There’s a reason why you don’t pour vats full of fat down your sink; fat clogs up the drain and it shuts down. And that’s exactly what happens to your arteries when you overload them with “bad” fats; namely, saturated fat and trans fat.
These types of fats cause a plaque to form on the walls of your arteries. When your arteries are blocked up with this plaque, oxygen-rich blood can no longer get through the arteries to reach your heart, brain and other organs in your body. And (you guessed it) heart attack and stroke are just around the corner.
So what can you do to reduce the risk of this happening to you? Read on to find out more.
Bad fats, blocked arteries and organ disease
When you eat saturated and trans fats, cholesterol is deposited in the arteries. When you eat too much of these fats, high deposits of fatty substances and cholesterol in the arteries (among other things) cause a plaque to form and the arteries to harden and narrow; artherosclerosis is the medical term that describes this hardening and narrowing of the arteries. (Athero is Greek for paste; sclerosis means hardness). Eventually, the build up of plaque can get large enough to actually restrict blood flow through the artery, or it can rupture and cause a clot to form. This clot then travels to other parts of the body.
A plaque-blocked artery, or a clot in the artery, affects the organ to which the artery is connected. In both cases the organ that is supplied by the artery is starved of blood and oxygen and the organ’s cells may die or suffer severe damage. If the organ is the heart, the blockage or clot can cause a heart attack (coronary thrombosis); if the organ is the brain, the blockage or clot can cause a stroke. If blood supply to the arms or legs is restricted, it can cause difficulty with movement, and, eventually, gangrene.
The good news is that unsaturated fats, or “good” fats, can have the opposite effect by improving blood cholesterol levels, lowering platelet stickiness (platelets are the cells in the blood involved with the process of clotting) and reducing the adhesion of plaque to the artery walls.
Blood cell aerobics
Saturated fats further restrict blood flow through the arteries because they stiffen red blood cell membranes and increase blood viscosity (thickness). Stiff red blood cells are inflexible and can’t easily navigate their way down the arteries. They can also pile up to form what look like coin stacks, called rouleaux. In narrow blood vessels this makes blood flow and oxygen release even more difficult.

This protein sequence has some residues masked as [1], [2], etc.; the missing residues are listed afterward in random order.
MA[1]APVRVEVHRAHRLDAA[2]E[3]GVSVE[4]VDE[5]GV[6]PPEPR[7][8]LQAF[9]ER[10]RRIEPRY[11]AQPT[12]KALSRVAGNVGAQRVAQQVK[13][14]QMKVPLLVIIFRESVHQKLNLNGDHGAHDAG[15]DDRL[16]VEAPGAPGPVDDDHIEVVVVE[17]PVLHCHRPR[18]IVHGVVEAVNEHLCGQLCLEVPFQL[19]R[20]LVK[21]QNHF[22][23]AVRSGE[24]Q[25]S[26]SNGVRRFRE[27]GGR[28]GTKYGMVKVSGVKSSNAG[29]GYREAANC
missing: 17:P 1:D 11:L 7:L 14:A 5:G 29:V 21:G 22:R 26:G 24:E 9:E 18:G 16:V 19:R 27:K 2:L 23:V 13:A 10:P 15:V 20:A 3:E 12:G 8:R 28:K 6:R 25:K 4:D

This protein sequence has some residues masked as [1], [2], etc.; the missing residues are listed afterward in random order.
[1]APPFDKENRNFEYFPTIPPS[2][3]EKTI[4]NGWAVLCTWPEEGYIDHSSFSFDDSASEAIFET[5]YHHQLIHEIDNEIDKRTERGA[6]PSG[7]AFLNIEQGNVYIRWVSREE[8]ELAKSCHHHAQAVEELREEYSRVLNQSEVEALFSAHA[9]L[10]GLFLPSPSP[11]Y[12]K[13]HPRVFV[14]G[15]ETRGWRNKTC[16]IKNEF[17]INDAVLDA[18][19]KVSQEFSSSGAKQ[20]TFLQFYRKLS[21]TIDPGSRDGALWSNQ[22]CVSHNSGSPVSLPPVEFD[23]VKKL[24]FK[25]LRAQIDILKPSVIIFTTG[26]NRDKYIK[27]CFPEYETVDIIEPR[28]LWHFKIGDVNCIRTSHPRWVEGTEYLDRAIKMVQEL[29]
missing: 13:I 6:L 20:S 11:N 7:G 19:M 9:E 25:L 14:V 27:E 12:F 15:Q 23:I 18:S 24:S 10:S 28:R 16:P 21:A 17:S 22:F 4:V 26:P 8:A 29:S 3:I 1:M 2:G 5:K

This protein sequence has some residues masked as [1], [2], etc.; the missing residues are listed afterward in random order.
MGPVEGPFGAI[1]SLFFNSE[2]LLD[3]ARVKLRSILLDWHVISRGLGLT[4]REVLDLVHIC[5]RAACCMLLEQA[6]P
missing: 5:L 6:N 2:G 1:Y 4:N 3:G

But again, the good news is that unsaturated fats improve blood flow by reducing blood viscosity and increasing the flexibility of red blood cells. Flexible blood cells can turn and twist themselves more easily and thereby squeeze through tiny arteries and capillaries which are often half their diameter.
Good or bad? How to tell the big “fat” difference
It’s comforting news that some fats are not in the healthy-eating “sin bin”. What’s important now, however, is to make sure we eat the right types of fats – some of them do need to stay permanently off the field – and the right amounts of them. Replacing “bad” fats with “good” fats leads to much healthier cholesterol levels, and when cholesterol levels are low, there is less chance of atherosclerosis. So how do you tell the difference between the two?
It’s not too difficult, actually. Fats that are described as saturated or trans are the most critical ones to limit (limit to 10% of your total calories). Fats described as monounsaturated or polyunsaturated, on the other hand, are ones you should include as a regular part of your diet. Overall, fat calories should make up between 20% to 30% of your daily calorie intake.
Most foods that contain fat will have a mixture of types of fat, but one fat will usually be predominate. The following table shows the four main fat groups and foods containing mostly that type of fat.
|Monounsaturated||Olives, olive oil, canola oil, peanut oil, cashews, almonds, peanuts and most nuts, avocados|
|Polyunsaturated||Corn, soybean, and safflower oils, fish|
|Saturated||Full cream milk, butter, cheese, ice-cream, red meat, chocolate, coconuts, coconut milk, coconut oil, palm oil|
|Trans||Vegetable shortening, partially-hydrogenated vegetable oil, some fast-foods, some commercial baked goods|
You can also check food labels for fat content. Although listing trans fat is not yet required in Australia, listing saturated fat is a requirement. If you read the label, and keep in mind which sorts of foods are also going to be high in trans fat, you should be able to work out fairly easily whether a food is a “goodie” or a “baddie” in terms of fat content. But don’t forget to watch the other nutritional values as well, especially the calories if you are trying to manage your weight. And, as always, keep portion sizes under control, whether they’re full of good fat or not!
Related links :
This article was compiled in consultation with Calorie King experts and in reference to the following sources:
American Heart Organisation, ‘Atherosclerosis,’ www.americanheart.org
Charlotte Grayson, MD, ‘Trans Fat Raises Bad Cholesterol,’ WebMD Medical News, April 2004, www.content.health.msn.com
Gordon M. Wardlaw, Contemporary Nutrition (2003), McGraw-Hill Higher Education, New York, pp 143-159